Why we don’t want to be with other people

A mentor made a pronouncement recently that caused my introvert ears to perk up.

To paraphrase him, a lot of people – including and particularly introverts – don’t want to be with other people, not because they don’t like other people, but because they haven’t learned to be themselves around other people.

In social interactions, we’ve learned to please, placate, and calm others in order to belong.

That’s why we don’t want to be there.

It’s not because we’re introverted.

We just haven’t yet learned to express ourselves fully, comfortably and confidently.

He has a good point.

Imagine if we felt free to just BE ourselves as we are, instead of being self-conscious and awkward because our mind is filled with thoughts like these —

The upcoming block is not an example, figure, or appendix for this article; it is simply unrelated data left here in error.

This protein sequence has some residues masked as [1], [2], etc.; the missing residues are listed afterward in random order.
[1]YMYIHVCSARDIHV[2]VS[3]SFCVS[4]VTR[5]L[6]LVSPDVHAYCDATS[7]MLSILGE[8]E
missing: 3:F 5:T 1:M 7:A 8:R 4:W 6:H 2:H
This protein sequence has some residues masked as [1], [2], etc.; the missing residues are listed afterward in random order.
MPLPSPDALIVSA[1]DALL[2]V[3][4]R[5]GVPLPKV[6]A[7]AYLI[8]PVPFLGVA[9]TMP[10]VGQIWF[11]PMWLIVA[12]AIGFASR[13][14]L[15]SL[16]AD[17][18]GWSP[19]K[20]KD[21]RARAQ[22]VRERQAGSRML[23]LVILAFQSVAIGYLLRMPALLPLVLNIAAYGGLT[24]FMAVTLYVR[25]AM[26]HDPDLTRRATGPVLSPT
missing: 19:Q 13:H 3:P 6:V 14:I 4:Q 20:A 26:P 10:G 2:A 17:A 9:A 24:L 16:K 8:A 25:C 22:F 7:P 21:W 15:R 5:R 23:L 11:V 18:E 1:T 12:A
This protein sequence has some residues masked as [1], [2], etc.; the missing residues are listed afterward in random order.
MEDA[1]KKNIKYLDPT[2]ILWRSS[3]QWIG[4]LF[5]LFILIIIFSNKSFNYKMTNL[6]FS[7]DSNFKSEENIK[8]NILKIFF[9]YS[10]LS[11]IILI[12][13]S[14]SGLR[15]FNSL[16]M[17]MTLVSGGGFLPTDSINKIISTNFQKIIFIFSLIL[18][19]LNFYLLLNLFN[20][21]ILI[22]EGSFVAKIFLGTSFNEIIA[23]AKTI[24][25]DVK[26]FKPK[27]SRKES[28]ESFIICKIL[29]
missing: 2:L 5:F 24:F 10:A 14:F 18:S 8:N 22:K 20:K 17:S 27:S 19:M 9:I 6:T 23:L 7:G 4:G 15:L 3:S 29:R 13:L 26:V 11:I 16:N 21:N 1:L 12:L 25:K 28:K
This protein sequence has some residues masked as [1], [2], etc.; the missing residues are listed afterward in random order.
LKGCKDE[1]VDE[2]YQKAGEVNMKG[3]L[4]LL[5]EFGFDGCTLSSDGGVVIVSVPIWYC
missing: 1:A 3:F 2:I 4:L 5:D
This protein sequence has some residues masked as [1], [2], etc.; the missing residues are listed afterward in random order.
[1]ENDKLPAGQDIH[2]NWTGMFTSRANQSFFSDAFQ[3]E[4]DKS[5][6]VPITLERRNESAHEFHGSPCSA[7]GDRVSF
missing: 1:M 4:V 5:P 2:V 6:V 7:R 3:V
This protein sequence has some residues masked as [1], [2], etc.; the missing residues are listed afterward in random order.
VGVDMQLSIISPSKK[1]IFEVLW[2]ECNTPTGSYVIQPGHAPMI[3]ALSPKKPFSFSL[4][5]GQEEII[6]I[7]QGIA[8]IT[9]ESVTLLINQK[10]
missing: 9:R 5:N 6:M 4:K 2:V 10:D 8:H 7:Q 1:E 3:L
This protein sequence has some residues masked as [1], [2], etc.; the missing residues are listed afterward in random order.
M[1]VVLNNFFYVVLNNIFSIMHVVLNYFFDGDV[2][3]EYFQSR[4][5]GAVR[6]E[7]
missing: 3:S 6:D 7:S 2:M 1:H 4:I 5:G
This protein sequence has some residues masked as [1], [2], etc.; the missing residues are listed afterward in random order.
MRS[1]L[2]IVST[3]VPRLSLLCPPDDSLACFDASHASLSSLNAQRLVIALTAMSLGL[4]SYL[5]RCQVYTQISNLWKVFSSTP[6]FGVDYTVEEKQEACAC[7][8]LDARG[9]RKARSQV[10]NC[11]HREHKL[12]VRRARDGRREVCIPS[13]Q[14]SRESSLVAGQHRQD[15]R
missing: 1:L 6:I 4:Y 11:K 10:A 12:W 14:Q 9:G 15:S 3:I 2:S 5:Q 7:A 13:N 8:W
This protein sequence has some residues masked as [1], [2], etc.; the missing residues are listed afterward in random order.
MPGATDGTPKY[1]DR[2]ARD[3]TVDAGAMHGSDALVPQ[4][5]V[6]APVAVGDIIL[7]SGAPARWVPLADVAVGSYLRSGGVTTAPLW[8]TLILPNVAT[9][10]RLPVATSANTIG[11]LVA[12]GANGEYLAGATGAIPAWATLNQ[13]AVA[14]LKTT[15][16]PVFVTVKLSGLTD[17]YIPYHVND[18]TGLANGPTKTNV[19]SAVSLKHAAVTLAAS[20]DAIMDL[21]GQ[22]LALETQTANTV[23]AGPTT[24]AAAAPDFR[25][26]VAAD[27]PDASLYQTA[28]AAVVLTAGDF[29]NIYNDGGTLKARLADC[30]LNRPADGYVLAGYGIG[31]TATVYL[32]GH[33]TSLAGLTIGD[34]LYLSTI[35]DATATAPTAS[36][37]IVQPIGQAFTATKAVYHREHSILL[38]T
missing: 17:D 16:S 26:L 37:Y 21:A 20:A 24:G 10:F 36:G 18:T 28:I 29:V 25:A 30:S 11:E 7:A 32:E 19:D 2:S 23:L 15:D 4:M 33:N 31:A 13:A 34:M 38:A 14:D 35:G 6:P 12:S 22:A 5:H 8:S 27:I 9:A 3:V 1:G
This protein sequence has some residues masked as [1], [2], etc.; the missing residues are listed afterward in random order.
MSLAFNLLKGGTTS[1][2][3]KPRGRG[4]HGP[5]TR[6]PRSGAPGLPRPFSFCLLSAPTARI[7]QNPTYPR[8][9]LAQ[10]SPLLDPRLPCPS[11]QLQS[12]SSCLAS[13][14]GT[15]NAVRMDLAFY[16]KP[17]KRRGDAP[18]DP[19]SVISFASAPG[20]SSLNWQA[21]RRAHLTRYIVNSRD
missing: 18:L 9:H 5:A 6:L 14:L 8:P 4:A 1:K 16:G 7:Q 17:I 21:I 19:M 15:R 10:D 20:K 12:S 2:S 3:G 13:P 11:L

• “I wonder if I look okay.”
  • “Is my accent weird?”
  • “Should I have said a different thing instead of what I just said?”

So how do we learn to be ourselves?

This is the part where the inner work comes in.

It’s not as simple as flicking a switch and being suddenly at ease with showing the world who you are.

I see it more as the outcome of daily, consistent, small practices that reinforce and build self-love, self-acceptance, self-esteem, and self-worth.

When we are comfortable and at peace with ourselves

and have a strong sense of our own worthiness and value,

we will be less hung up on what others think,

be more present,

enjoy the moment of interaction more,

which adds up to a much more positive social experience.